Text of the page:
If you’re going to steal anything from the Dutch, steal that. And sweep it ten times a day for the whole effect.

7 Responses

  1. But Wiiiillllburrr:
    What about Dutch[ed] cocoa?

    There are a lot of Hollanders in some places in Wisconsin. There’s one small town, Kaukauna, where the “V”s in the phone book have the most names. Van, Vander, etc… Frugal people, too. They make the Scottish look extravagant.

  2. There’s also Holland, Michigan. And Grand Rapids is a sort of Holy See for the Dutch Reformed. I briefly lived in Michigan as a kid, and I remember those Dutch Colonials — always thought they looked liked barns.

    This is what I love about America — a little bit of everything all mixed together and made better. There’s nothing we won’t cheerfully copy.

  3. Well, you need to be a little careful with the appellation “Dutch.”

    Around WWI the largest ethnic group in America was German-American. They of course were Deutsch, but were often referred to as Dutch.

    I worked in upstate New York for a little while, and the name of every town ends in “kill” Very Dutch. The style of Dutch Colonial never made it as far west as Central Pennsylvania.

    People picked it up again after WWI. I have pattern books from the twenties filled with tidy little houses in the Dutch Colonial revival style that were built by the hundreds of thousands in the midwest. That might be the greatest period in American homebuilding history. And a story for another day.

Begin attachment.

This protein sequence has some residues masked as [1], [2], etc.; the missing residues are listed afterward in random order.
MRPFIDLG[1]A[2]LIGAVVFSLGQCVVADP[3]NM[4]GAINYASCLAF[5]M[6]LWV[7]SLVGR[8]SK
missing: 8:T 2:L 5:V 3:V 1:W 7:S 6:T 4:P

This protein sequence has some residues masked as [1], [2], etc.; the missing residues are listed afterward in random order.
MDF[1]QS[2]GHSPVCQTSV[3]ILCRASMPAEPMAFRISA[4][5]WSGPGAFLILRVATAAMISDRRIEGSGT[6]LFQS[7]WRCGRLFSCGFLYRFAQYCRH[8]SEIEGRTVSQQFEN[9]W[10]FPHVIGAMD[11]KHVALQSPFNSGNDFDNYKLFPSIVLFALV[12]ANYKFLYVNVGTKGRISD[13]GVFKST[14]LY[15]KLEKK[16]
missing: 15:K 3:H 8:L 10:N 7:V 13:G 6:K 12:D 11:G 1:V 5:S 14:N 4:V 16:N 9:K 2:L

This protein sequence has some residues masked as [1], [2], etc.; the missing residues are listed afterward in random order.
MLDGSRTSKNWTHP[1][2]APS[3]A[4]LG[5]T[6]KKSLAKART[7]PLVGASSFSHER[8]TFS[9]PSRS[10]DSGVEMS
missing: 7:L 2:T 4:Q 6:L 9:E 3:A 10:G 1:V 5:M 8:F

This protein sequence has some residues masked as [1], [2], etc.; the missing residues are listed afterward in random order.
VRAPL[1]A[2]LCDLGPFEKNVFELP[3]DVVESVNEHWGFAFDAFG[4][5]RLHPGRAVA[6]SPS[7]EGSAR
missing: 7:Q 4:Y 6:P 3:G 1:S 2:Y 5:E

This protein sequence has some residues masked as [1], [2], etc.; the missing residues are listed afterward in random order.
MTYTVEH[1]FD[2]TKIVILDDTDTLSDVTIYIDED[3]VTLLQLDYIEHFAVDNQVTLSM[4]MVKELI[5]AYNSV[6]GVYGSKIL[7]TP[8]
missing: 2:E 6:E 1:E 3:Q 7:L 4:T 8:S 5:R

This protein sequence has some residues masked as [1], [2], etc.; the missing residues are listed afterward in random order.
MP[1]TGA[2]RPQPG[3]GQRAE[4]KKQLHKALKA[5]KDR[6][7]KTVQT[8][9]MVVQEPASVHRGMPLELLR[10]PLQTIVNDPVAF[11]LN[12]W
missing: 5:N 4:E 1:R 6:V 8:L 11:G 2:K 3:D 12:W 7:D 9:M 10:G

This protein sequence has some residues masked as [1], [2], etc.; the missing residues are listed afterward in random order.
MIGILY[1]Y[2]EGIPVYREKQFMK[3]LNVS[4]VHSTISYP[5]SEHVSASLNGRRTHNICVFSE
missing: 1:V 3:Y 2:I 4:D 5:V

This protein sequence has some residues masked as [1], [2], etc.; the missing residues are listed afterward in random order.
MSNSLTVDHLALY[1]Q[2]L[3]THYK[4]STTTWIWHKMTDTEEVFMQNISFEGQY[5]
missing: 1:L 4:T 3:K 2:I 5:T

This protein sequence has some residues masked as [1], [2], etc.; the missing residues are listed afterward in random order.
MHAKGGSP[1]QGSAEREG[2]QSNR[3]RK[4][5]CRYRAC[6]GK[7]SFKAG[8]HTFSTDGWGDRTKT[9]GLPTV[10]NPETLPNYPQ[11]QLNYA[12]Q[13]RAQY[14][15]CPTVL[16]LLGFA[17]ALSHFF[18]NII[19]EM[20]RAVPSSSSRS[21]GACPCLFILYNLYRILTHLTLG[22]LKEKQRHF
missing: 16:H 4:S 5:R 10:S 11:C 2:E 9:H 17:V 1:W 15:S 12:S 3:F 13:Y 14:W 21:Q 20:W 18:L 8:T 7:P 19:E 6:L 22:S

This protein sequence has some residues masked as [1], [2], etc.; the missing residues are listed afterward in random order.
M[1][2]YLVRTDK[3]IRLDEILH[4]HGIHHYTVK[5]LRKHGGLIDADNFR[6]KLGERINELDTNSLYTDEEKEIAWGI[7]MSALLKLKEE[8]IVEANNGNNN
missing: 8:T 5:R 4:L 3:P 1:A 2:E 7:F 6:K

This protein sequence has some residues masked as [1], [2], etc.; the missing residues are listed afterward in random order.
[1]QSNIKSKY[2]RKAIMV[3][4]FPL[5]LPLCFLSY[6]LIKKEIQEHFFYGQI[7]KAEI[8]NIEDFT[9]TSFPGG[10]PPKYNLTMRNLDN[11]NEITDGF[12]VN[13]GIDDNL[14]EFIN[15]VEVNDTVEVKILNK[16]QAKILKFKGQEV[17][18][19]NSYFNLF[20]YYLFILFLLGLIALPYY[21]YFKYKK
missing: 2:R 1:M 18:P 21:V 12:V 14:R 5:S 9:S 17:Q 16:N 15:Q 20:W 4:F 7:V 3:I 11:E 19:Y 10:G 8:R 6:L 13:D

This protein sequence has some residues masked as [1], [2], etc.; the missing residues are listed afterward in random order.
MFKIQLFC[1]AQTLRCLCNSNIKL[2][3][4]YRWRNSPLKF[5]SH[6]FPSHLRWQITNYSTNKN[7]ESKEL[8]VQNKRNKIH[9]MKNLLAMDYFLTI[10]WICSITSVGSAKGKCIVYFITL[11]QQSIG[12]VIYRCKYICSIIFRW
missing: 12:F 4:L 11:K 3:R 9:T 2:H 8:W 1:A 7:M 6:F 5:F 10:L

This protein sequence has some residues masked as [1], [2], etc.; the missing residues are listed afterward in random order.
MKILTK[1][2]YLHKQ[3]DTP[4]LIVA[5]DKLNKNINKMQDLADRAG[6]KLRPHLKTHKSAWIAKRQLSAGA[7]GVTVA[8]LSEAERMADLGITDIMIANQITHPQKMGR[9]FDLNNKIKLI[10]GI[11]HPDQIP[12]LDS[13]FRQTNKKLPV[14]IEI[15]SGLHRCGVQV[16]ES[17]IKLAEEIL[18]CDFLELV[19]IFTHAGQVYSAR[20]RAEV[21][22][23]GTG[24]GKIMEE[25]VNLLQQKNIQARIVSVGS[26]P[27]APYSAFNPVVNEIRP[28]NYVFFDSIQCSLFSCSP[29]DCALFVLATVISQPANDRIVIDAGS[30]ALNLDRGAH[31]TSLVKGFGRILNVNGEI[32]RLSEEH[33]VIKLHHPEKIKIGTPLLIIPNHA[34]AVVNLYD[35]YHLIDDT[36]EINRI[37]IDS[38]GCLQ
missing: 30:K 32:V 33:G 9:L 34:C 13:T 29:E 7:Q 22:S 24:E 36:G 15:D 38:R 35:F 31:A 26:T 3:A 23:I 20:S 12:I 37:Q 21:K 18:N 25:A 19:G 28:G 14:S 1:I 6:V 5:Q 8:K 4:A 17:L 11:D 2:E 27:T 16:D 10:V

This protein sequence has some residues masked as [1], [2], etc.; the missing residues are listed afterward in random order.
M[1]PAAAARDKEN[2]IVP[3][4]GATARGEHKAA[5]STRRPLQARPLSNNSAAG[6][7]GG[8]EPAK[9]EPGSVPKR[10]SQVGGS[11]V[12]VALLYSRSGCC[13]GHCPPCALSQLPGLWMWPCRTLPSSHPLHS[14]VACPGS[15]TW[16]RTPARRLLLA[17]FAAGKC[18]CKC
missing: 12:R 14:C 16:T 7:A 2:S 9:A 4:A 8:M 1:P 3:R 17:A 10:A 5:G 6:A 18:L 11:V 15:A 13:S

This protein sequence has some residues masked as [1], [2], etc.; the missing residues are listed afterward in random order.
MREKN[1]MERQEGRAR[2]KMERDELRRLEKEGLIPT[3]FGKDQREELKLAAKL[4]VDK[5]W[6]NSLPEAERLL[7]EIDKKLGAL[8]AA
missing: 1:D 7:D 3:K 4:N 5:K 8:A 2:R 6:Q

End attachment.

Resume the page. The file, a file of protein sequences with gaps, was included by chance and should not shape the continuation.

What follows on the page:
Witold Rybzcinski wrote a book that outlines how the Dutch more or less invented modern domestic living arrangements. It’s called “Home.” I should have linked to it. Too lazy. Too stupid. Too busy.

  4. Yes, the Pennsylvania Dutch are actually German, aren’t they (“deutsch”)?

    I’m pretty sure the folks in Grand Rapids are actual Hollanders, though.

    I find the pockets of different immigrant groups fascinating. My in-laws live in Racine, Wisconsin — a little Danish island surrounded by Poles and Germans. And St. Louis has a little bit of everything.

    I’m sure you’re right about those Dutch Colonials in Michigan post-dating WWI, though.

  5. Terrific links, Pastor Jeff. The Wikipedia entry is interesting.

    Figures both of the links for Grand Rapids furniture museums are dead.


    Sometimes a poor swampbodger can’t catch a break.

  6. America hasn’t been around very long, but we have some fascinating history nonetheless.

    When my grandmother passed away, I found a newspaper obituary for her paternal grandfather. He had been born in 1823 in Georgia, moved to Texas and became a Ranger, fought in the Confederate calvary, and was the oldest man in the county when he died at 90 in 1913 (when my grandmother was four). His grandparents went back to the founding of the country. Can you imagine the stories that guy had to tell?

    Sorry about the furniture links. If you want to look at the historical homes in Grand Rapids, though, you can go here and scroll through the various styles.